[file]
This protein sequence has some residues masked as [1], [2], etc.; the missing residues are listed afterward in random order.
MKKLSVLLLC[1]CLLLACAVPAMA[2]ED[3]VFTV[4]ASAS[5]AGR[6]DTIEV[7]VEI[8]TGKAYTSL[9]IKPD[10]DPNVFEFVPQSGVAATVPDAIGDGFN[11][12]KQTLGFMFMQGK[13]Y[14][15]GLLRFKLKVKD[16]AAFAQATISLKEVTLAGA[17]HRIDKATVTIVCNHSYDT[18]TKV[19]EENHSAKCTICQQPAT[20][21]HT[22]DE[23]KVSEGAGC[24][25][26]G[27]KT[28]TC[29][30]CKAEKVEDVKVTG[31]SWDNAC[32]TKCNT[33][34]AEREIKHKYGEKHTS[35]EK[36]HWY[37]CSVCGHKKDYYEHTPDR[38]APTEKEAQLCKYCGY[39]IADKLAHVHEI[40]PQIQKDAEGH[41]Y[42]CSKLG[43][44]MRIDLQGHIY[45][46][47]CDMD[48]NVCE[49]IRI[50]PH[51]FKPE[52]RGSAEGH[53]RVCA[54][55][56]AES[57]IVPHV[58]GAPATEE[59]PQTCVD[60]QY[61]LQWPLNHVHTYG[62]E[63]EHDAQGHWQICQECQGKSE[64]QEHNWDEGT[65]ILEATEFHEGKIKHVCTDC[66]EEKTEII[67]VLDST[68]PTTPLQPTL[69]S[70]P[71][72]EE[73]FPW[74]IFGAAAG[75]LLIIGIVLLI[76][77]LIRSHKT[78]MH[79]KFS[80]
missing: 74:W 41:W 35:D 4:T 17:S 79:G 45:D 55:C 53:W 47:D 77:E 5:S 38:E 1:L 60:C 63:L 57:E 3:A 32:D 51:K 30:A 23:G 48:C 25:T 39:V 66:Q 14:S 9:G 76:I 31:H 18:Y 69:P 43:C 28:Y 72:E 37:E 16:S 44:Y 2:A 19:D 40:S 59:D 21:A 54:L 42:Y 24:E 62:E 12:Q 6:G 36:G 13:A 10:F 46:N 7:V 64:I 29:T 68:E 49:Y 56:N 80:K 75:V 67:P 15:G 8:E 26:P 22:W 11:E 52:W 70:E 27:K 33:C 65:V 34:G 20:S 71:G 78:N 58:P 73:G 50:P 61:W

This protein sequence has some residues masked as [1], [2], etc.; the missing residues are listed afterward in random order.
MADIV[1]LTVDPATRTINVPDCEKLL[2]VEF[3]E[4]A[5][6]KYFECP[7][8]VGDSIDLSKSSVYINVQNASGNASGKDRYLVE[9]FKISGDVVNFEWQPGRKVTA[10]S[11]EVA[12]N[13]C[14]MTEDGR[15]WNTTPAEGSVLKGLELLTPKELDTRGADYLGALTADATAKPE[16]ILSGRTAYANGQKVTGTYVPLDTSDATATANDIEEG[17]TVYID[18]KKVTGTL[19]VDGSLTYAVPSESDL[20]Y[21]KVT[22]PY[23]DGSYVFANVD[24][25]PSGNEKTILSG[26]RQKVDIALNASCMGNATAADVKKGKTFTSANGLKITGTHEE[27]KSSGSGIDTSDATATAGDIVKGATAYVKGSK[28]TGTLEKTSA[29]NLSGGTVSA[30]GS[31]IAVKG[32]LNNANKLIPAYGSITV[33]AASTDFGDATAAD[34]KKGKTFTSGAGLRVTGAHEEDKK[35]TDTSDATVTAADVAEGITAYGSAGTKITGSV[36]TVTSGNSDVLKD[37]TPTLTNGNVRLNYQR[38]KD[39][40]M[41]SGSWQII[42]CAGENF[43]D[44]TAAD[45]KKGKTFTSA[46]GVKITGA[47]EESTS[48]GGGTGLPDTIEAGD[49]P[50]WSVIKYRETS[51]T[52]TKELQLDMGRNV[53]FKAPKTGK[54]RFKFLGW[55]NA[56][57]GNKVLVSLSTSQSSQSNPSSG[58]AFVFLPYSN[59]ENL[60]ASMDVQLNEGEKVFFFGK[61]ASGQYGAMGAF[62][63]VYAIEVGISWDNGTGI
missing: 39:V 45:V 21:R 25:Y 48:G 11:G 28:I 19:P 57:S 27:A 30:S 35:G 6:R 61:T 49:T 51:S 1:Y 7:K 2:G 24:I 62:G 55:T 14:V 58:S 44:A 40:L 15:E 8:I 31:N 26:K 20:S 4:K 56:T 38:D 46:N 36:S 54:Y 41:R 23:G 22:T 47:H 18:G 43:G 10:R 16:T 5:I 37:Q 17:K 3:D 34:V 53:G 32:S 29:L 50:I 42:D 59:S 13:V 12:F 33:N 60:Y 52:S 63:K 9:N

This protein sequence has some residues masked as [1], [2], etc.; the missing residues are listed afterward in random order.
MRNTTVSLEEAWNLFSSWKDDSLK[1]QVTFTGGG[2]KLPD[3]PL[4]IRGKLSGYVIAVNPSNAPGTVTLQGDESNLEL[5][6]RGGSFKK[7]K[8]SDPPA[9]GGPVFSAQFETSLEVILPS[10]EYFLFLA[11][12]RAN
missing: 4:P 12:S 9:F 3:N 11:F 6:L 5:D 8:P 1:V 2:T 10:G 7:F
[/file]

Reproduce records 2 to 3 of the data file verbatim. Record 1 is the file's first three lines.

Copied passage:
This protein sequence has some residues masked as [1], [2], etc.; the missing residues are listed afterward in random order.
MADIV[1]LTVDPATRTINVPDCEKLL[2]VEF[3]E[4]A[5][6]KYFECP[7][8]VGDSIDLSKSSVYINVQNASGNASGKDRYLVE[9]FKISGDVVNFEWQPGRKVTA[10]S[11]EVA[12]N[13]C[14]MTEDGR[15]WNTTPAEGSVLKGLELLTPKELDTRGADYLGALTADATAKPE[16]ILSGRTAYANGQKVTGTYVPLDTSDATATANDIEEG[17]TVYID[18]KKVTGTL[19]VDGSLTYAVPSESDL[20]Y[21]KVT[22]PY[23]DGSYVFANVD[24][25]PSGNEKTILSG[26]RQKVDIALNASCMGNATAADVKKGKTFTSANGLKITGTHEE[27]KSSGSGIDTSDATATAGDIVKGATAYVKGSK[28]TGTLEKTSA[29]NLSGGTVSA[30]GS[31]IAVKG[32]LNNANKLIPAYGSITV[33]AASTDFGDATAAD[34]KKGKTFTSGAGLRVTGAHEEDKK[35]TDTSDATVTAADVAEGITAYGSAGTKITGSV[36]TVTSGNSDVLKD[37]TPTLTNGNVRLNYQR[38]KD[39][40]M[41]SGSWQII[42]CAGENF[43]D[44]TAAD[45]KKGKTFTSA[46]GVKITGA[47]EESTS[48]GGGTGLPDTIEAGD[49]P[50]WSVIKYRETS[51]T[52]TKELQLDMGRNV[53]FKAPKTGK[54]RFKFLGW[55]NA[56][57]GNKVLVSLSTSQSSQSNPSSG[58]AFVFLPYSN[59]ENL[60]ASMDVQLNEGEKVFFFGK[61]ASGQYGAMGAF[62][63]VYAIEVGISWDNGTGI
missing: 39:V 45:V 21:R 25:Y 48:G 11:G 28:I 19:P 57:S 27:A 30:S 35:G 6:R 61:T 49:T 51:S 1:Y 7:K 2:G 24:I 62:G 55:T 14:V 58:S 44:A 40:L 15:E 8:I 31:N 26:K 20:S 4:K 56:T 38:D 46:N 36:S 54:Y 41:R 23:G 22:T 47:H 18:G 43:G 10:R 16:T 5:I 37:Q 17:K 3:D 34:V 53:G 32:S 29:L 50:I 42:D 59:S 13:V 12:F 33:N 60:Y 52:S 63:K 9:N

This protein sequence has some residues masked as [1], [2], etc.; the missing residues are listed afterward in random order.
MRNTTVSLEEAWNLFSSWKDDSLK[1]QVTFTGGG[2]KLPD[3]PL[4]IRGKLSGYVIAVNPSNAPGTVTLQGDESNLEL[5][6]RGGSFKK[7]K[8]SDPPA[9]GGPVFSAQFETSLEVILPS[10]EYFLFLA[11][12]RAN
missing: 4:P 12:S 9:F 3:N 11:F 6:L 5:D 8:P 1:V 2:T 10:G 7:F